In life, if one wants seriously to understand how the world works, he must die at least once. And, since this is the rule, better to die young, when you still have so much time ahead of you to pull yourself together and resuscitate.
- Giorgio Bassani,The Garden of the Finzi-Continis

I have died many deaths in this life.

I have resuscitated myself.

Because of what I went through, I am who I am.

I am an incredible person. I am a beautiful soul.

This year, I finally did what I've been waiting for someone else to do: I fell in love with myself.

Guess what?

When we fall in love with ourselves, the world falls in love with us too.

I know that I am worthy.

We are ALL worthy because we are here and because we all came from the SOUL OF THE WORLD and we will one day return there.

That is why we deserve love and respect. We don't have to do anything to earn love and respect.

Those of us who have been abused were made to feel as though we did and I'm here to tell you: We don't. I don't. You don't.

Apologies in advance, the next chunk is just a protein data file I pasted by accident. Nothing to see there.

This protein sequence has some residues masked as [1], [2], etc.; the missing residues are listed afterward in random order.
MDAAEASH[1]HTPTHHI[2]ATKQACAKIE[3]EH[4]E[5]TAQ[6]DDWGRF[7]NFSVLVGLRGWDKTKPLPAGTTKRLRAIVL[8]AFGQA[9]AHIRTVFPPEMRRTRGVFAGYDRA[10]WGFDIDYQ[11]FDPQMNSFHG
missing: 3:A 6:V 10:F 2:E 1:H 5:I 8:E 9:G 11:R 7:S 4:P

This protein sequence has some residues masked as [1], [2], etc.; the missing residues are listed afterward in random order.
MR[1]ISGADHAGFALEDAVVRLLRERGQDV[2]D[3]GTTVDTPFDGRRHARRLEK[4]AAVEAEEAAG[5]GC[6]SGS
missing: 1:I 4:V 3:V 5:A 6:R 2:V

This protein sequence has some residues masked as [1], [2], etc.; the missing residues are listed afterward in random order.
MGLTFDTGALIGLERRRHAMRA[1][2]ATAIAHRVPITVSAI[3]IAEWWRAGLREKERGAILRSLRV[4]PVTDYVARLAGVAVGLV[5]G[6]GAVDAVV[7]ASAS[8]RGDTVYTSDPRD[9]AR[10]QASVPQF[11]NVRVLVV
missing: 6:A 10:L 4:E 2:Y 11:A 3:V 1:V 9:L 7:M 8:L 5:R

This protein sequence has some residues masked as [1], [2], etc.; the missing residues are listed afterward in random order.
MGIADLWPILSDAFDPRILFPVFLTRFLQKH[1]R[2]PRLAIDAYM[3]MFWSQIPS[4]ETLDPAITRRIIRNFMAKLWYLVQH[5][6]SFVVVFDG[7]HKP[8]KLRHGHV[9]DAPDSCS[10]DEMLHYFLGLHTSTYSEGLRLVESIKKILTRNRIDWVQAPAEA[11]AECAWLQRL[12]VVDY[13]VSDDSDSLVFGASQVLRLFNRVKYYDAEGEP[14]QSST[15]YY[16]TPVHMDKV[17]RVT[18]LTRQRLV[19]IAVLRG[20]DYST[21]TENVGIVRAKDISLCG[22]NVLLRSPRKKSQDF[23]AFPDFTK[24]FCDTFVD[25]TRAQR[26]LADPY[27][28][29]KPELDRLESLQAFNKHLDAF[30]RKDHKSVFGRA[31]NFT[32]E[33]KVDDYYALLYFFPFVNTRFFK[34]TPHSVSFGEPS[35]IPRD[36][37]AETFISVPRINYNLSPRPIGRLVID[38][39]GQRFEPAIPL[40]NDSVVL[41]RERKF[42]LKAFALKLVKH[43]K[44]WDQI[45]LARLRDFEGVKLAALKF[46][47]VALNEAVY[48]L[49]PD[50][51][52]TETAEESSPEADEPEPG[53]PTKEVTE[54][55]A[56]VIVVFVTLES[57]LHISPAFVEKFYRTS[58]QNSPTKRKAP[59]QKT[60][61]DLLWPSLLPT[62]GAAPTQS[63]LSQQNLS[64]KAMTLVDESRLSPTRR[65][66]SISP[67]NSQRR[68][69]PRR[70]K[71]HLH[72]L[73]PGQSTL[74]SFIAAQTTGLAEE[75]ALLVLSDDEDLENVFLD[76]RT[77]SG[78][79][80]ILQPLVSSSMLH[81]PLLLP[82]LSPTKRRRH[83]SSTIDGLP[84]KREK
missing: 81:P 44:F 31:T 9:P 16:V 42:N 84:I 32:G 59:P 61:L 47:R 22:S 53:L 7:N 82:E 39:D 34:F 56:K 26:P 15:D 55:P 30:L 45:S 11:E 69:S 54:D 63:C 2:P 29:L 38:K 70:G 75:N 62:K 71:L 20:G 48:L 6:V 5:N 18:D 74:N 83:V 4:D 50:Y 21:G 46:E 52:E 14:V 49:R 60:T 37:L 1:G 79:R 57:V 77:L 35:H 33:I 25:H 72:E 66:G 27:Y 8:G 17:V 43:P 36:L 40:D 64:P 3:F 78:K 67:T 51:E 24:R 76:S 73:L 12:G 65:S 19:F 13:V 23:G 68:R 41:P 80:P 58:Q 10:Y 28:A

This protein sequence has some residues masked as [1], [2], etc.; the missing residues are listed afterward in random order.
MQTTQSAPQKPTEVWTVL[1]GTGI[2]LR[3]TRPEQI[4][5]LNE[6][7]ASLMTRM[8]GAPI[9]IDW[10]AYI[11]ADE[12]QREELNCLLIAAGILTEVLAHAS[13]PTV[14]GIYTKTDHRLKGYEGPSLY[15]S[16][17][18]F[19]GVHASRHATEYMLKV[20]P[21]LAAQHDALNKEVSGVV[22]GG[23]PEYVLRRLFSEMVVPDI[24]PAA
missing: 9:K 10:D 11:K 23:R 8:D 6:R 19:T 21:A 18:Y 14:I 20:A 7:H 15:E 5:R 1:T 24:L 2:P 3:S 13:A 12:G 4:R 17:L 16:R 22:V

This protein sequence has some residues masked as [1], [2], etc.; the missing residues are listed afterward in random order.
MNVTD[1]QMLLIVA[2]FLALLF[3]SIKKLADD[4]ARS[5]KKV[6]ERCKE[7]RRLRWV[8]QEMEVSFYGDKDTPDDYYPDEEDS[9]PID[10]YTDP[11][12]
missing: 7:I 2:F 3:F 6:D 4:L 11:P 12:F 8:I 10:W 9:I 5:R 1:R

One of my friends has repeatedly told me that she's astounded that I'm so well adjusted considering what I've been through. (The physical abuse is only the tip of the giant iceberg that is the dysfunction which my family is built around. Two years ago my brother told me that I am everything that is wrong with our family. If by that he meant that I'm troublesome because I won't tow the family line, then he's right. All hail to the #blacksheep.)


I credit my current state of Zen to a lifetime of reading self-help books (I started when I was twelve - yeah I was super popular at recess), to travel, to writing, to personal development workshops, to challenging the false beliefs about myself that the world had imposed one me, and most recently, to therapy, all of which have helped me tremendously.

I've also been blessed with a fighting spirit, and the guiding hand of the Divine.

My faith is what gets me through most days. I am not religious, but I believe in a benevolent energy that I am comfortable calling God.

This space I'm in now, it's all new to me. The space of warmth, acceptance, positivity, and love which I HAVE CREATED. I like it here, because no matter what, the sun is always shining in a heart that's filled with love. And I have a big beautiful heart spilling over with so much love that I'm not sure how it fits into my chest. (It's like the Grinch only in reverse, because instead of being two sizes too small, I'm pretty sure it's two sizes too big, at the very least.)